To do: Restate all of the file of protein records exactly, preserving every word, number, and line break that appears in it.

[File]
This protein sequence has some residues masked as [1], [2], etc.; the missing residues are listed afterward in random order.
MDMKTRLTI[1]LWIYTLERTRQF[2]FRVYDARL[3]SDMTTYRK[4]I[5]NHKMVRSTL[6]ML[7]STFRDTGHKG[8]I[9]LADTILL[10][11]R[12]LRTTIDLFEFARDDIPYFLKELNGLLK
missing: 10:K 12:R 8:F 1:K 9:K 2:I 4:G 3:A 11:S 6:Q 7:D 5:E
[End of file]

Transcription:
This protein sequence has some residues masked as [1], [2], etc.; the missing residues are listed afterward in random order.
MDMKTRLTI[1]LWIYTLERTRQF[2]FRVYDARL[3]SDMTTYRK[4]I[5]NHKMVRSTL[6]ML[7]STFRDTGHKG[8]I[9]LADTILL[10][11]R[12]LRTTIDLFEFARDDIPYFLKELNGLLK
missing: 10:K 12:R 8:F 1:K 9:K 2:I 4:G 3:A 11:S 6:Q 7:D 5:E